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- Vesicoureteric reflux (ves-ih-koe-yoo-REE-tur-ul) is the abnormal flow of urine from your bladder to the tubes (ureters) that connect your kidneys to your bladder. Urine normally flows from your kidneys to your bladder through the ureters. He shouldn’t come back.
Vesicoureteric reflux is usually diagnosed in infants and children. The disorder increases the risk of urinary tract infections, which, if left untreated, can lead to kidney damage. Vesicoureteral reflux Treatment in Nizamabad
Children can overcome primary vesicoureteric reflux. Treatment, which includes medication or surgery, aims to prevent kidney damage.
Urinary tract infections are common in people with vesicoureteric reflux. Urinary tract infection (UTI) doesn’t always cause noticeable signs and symptoms, although most people do.
These signs and symptoms could include:
- A strong and persistent need to urinate
- A burning sensation when urinating
- The need to urinate frequently in small amounts
- Cloudy urine
- Pain in the side (flank) or stomach
- Your urinary system includes your kidneys, ureters, bladder, and urethra. They all play a role in removing waste from your body through your urine.
- Called ureters, urine from your kidneys carry urine to your bladder, where it is stored until it leaves your body through another tube (called the urethra) when you urinate.
- Vesicoureteric reflux can develop in two types, primary and secondary:
- Primary vesicoureteric reflux. Children with primary vesicoureteric reflux are born with a valve defect that usually prevents urine from flowing back into the ureters from the bladder. Primary vesicoureteric reflux is the most common type.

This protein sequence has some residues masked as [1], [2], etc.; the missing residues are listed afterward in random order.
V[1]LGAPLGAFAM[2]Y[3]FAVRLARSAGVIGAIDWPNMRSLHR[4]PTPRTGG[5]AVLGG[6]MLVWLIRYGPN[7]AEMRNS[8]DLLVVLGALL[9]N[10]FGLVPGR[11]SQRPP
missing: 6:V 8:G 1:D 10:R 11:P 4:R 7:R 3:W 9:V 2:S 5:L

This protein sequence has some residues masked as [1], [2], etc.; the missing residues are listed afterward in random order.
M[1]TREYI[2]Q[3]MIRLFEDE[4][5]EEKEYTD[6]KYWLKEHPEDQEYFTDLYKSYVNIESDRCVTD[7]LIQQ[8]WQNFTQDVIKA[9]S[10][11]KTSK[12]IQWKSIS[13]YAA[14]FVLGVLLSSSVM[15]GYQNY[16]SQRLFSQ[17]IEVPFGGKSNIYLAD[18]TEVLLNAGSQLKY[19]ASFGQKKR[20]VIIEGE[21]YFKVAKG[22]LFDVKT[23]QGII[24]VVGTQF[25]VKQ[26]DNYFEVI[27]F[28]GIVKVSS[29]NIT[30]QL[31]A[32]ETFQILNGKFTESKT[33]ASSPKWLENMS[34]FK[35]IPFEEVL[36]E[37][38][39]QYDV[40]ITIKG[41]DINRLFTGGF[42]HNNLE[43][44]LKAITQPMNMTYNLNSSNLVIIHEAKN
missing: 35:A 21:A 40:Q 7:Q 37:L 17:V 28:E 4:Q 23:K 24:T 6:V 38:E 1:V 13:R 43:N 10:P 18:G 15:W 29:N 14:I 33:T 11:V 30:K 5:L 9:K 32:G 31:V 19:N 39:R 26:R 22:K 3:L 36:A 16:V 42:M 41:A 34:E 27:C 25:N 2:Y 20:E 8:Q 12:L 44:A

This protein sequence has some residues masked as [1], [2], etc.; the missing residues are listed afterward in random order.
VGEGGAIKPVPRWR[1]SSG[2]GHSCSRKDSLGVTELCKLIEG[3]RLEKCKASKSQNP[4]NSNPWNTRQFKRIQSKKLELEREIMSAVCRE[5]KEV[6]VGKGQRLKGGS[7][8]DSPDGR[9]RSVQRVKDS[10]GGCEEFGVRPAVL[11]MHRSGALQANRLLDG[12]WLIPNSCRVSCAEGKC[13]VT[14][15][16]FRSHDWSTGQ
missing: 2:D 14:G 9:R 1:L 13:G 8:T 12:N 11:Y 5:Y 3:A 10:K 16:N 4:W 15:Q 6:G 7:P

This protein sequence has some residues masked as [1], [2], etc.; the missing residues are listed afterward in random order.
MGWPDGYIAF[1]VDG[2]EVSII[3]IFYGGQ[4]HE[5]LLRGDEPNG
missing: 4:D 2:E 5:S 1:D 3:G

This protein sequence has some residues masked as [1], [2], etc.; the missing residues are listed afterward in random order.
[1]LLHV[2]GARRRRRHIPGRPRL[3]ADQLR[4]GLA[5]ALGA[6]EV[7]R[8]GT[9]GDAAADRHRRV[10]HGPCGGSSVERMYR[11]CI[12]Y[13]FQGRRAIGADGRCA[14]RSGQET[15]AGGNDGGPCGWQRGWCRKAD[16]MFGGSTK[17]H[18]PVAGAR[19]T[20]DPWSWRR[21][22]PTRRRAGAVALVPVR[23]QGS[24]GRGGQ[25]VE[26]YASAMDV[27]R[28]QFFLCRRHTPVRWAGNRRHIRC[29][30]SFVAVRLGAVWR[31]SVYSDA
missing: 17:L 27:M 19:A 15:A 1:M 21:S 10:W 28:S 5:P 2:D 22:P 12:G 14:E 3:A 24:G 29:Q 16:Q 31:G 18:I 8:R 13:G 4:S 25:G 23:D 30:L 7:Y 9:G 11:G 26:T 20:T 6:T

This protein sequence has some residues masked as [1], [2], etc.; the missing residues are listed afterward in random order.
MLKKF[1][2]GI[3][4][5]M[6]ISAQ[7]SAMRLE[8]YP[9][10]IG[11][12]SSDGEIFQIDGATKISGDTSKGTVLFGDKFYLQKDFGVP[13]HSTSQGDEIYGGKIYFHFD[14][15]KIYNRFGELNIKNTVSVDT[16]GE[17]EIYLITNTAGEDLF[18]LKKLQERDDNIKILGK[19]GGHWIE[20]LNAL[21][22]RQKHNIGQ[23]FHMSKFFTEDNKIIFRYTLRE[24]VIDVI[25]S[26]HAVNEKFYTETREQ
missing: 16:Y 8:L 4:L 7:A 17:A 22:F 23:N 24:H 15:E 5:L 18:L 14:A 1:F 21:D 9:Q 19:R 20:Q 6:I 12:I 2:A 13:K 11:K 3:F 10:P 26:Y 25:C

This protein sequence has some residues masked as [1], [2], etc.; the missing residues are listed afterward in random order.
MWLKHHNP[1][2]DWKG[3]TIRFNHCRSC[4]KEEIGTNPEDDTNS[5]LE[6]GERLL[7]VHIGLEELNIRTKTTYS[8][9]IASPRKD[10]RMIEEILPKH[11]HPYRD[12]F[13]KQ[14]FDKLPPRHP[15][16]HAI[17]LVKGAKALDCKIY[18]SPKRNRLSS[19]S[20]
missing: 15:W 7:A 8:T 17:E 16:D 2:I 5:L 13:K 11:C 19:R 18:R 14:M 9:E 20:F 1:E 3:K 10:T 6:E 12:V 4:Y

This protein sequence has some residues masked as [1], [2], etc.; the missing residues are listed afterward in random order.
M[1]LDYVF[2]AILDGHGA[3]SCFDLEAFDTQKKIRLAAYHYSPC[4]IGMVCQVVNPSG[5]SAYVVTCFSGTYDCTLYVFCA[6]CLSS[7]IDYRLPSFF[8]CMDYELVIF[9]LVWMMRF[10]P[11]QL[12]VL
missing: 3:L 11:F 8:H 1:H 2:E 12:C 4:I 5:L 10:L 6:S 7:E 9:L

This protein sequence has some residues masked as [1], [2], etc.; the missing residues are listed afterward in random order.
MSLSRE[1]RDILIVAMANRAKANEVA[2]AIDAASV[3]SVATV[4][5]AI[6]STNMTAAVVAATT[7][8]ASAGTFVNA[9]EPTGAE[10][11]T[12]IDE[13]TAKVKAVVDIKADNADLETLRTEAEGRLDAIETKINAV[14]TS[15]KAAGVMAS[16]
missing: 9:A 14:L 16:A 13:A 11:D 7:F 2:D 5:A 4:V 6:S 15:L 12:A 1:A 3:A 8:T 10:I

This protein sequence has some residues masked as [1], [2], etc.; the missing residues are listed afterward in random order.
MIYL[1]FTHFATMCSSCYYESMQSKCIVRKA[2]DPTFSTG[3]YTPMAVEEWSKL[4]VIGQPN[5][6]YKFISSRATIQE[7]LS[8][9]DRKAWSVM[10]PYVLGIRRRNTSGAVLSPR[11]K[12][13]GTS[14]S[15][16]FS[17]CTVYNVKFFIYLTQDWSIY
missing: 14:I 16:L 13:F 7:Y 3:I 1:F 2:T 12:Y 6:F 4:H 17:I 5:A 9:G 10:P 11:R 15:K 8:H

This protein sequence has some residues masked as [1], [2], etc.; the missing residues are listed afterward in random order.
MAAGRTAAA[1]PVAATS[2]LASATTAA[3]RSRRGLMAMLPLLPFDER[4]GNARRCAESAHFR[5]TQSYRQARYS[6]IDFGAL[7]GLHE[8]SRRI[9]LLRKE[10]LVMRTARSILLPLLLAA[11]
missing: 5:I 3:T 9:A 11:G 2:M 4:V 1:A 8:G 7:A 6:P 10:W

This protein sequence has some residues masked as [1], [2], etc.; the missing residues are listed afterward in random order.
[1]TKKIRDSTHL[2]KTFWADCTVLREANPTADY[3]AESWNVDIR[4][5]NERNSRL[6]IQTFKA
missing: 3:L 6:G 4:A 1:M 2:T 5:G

- As your child grows, the ureters elongate and straighten, which can improve valve function and eventually correct reflux. This type of vesicoureteric reflux usually runs in families, indicating that it may be genetic, but the exact cause of the defect is unknown.
- Secondary vesicoureteric reflux. Most of the time, the cause of this type of reflux is a failure of the bladder to empty properly, either due to a blockage or failure of the bladder muscle or damage to the nerves that control the normal emptying of the bladder. Vesicoureteral reflux Treatment in Nizamabad
Risk factors for vesicoureteric reflux include:
Bladder and bowel dysfunction (BBD). Children with BBD hold their urine and stool and experience recurrent urinary tract infections that can contribute to vesicoureteric reflux.
Run. White children appear to be at higher risk for vesicoureteric reflux.
Sex. In general, girls are at a much higher risk of developing this disease than boys. The exception is vesicoureteric reflux present at birth, which is more common in boys.
Age. Infants and children up to 2 years of age are more likely to have vesicoureteric reflux than older children.
Family history. Primary vesicoureteric reflux tends to run in families. Children whose parents had the disease are at a higher risk of developing it. Siblings of children with this condition are also at higher risk. Therefore, your doctor may recommend looking for siblings of a child with primary vesicoureteral reflux. Vesicoureteral reflux Treatment in Nizamabad